The birds "understand the higher you get, the faster you fall," and their aim is to fly under a flying bird," Parks said.

That’s an incredibly difficult feat, but one that the bird has the confidence to do.

"She doesn’t know she weighs only 6 ounces, " Parks said. "As far as she’s concerned, she’s the world’s largest bird."

In the coming years, the kestrel will be added to the federal list of endangered species because it has a problem adapting to human development and requires "many acres of open fields," Parks said.

The next bird to leave its carrier was a 30-year-old red-tailed hawk. This species will never become extinct – there are more now then ever before – because its diet is mostly trash and rodents.

And these hawks also punch above their weight.

One of them, Parks said, was observed trying to pick up a 14-pound groundhog – and that was when the bird was only 3 months old.

A barred owl and a great horned owl came next.

The barred owl is "pathetically imprinted" on humans, and "she speaks to me. She doesn’t know she’s a bird," Parks said.

The great horned owl had to be rescued twice after its hunting expeditions rewarded it with porcupine quills.

Great horned owls will hunt fox and skunk, and one was "observed successfully hunting a fisher," said Parks, who held up a taxidermied fisher in one hand and the great horned owl in the other to show the size difference.

The Wingmasters program was held in Town Hall and sponsored by the Wadleigh Memorial Library.

More about Wingmasters and North American birds of prey can be found at www.wingmasters.net.

Kathy Cleveland can be reached at 673-3100 or kcleveland@cabinet.com.

Out of the wild

The five birds in the Town Hall banquet room last week were treated like celebrities.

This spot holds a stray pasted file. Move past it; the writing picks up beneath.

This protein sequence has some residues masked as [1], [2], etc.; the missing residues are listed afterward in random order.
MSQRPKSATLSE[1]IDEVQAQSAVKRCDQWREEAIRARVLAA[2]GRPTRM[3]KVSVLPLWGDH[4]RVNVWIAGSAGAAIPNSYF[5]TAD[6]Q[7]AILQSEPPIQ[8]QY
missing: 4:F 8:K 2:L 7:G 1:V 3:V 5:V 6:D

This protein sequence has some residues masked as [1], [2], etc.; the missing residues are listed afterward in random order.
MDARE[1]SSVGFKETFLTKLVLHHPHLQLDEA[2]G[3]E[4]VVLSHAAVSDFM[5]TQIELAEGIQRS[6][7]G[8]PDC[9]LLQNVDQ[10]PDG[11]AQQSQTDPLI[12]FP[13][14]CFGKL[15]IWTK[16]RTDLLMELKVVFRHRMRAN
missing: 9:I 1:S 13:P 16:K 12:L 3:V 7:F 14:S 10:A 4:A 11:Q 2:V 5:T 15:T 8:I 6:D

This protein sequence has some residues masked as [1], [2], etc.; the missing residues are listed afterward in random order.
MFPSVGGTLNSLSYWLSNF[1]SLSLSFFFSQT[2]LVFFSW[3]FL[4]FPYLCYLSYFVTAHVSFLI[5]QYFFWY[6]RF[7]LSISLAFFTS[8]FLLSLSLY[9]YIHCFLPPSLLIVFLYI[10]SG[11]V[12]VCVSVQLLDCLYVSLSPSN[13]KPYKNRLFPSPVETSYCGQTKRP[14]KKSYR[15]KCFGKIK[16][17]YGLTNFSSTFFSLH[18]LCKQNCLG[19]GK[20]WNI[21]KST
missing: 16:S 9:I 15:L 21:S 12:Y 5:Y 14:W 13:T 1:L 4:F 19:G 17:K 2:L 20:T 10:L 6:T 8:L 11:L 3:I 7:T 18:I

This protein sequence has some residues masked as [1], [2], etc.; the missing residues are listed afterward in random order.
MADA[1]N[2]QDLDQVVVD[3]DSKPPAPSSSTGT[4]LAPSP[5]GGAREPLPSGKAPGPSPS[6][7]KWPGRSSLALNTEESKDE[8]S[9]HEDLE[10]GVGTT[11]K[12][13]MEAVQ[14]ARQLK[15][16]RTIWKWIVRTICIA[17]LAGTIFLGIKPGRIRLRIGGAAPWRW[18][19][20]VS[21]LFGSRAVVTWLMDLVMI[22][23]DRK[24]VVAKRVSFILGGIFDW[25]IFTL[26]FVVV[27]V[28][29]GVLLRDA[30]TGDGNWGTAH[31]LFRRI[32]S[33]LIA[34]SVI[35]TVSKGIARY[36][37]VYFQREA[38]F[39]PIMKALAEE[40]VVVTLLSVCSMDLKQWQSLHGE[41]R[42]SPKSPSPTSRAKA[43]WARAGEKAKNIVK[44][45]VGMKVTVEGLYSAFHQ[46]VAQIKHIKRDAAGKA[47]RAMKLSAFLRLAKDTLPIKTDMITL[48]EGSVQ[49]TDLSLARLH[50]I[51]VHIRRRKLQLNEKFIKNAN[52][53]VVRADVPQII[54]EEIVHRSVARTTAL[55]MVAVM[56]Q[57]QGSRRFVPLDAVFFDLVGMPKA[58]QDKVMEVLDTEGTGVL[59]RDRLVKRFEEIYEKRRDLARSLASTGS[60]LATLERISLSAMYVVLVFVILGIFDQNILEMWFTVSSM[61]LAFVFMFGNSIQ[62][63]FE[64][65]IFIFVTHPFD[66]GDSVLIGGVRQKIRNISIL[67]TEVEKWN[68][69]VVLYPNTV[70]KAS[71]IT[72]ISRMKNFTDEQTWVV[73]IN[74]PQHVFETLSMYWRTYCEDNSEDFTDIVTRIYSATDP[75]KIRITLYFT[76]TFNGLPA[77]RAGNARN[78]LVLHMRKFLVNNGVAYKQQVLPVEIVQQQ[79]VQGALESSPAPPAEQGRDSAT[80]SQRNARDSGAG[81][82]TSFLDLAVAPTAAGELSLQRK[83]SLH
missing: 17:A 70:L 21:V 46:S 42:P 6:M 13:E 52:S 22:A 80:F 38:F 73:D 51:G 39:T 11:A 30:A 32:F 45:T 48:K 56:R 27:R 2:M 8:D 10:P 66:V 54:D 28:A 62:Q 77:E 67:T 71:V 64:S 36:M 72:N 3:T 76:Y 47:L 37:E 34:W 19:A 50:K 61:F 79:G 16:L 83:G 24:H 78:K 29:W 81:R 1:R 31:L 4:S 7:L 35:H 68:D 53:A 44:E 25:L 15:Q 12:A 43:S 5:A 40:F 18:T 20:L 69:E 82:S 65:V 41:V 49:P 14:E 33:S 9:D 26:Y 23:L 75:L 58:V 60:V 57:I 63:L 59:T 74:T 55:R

Cameras flashed and people oohed and aahed as Jim Parks removed each one from its carrier and carried it around the room.

Parks is a licensed raptor rehabilitator, and each bird of prey had some kind of injury preventing it from being released back into the wild. But from a seat in the audience, each one looked perfect – and one, a little saw-whet owl, perfectly adorable.

Parks is half of Wingmasters, based in western Massachusetts. The 7-acre licensed facility cares for injured North American birds of prey, and is dedicated to increasing public understanding and appreciation of them.

Most of the birds that Parks and his partner, Julie Anne Collier, rehabilitate can ultimately be released back into the wild, he said, but in some cases, the birds are left permanently handicapped. Wingmasters is further licensed to use its nonreleasable raptors for educational programs, such as the one in Milford on Thursday, Aug. 11.

"Every bird here is found in Milford," Parks said.

But he said seeing them up close, in the wild, is nearly impossible. Their remarkable vision lets them keep their distance from humans and their prey, allowing them to see a deer mouse, for example, up to 1 mile away.

The first bird to come out of its carrier was an American kestrel, or sparrow hawk as it used to be called, though its diet is usually insects and small mammals. The world’s fastest bird, it can gather its feathers together and dive up to 200 miles per hour.

The birds "understand the higher you get, the faster you fall," and their aim is to fly under a flying bird," Parks said.

That’s an incredibly difficult feat, but one that the bird has the confidence to do.

"She doesn’t know she weighs only 6 ounces, " Parks said. "As far as she’s concerned, she’s the world’s largest bird."

In the coming years, the kestrel will be added to the federal list of endangered species because it has a problem adapting to human development and requires "many acres of open fields," Parks said.

The next bird to leave its carrier was a 30-year-old red-tailed hawk. This species will never become extinct – there are more now then ever before – because its diet is mostly trash and rodents.

And these hawks also punch above their weight.

One of them, Parks said, was observed trying to pick up a 14-pound groundhog – and that was when the bird was only 3 months old.

A barred owl and a great horned owl came next.

The barred owl is "pathetically imprinted" on humans, and "she speaks to me. She doesn’t know she’s a bird," Parks said.

The great horned owl had to be rescued twice after its hunting expeditions rewarded it with porcupine quills.

Great horned owls will hunt fox and skunk, and one was "observed successfully hunting a fisher," said Parks, who held up a taxidermied fisher in one hand and the great horned owl in the other to show the size difference.

The Wingmasters program was held in Town Hall and sponsored by the Wadleigh Memorial Library.

More about Wingmasters and North American birds of prey can be found at www.wingmasters.net.

Kathy Cleveland can be reached at 673-3100 or kcleveland@cabinet.com.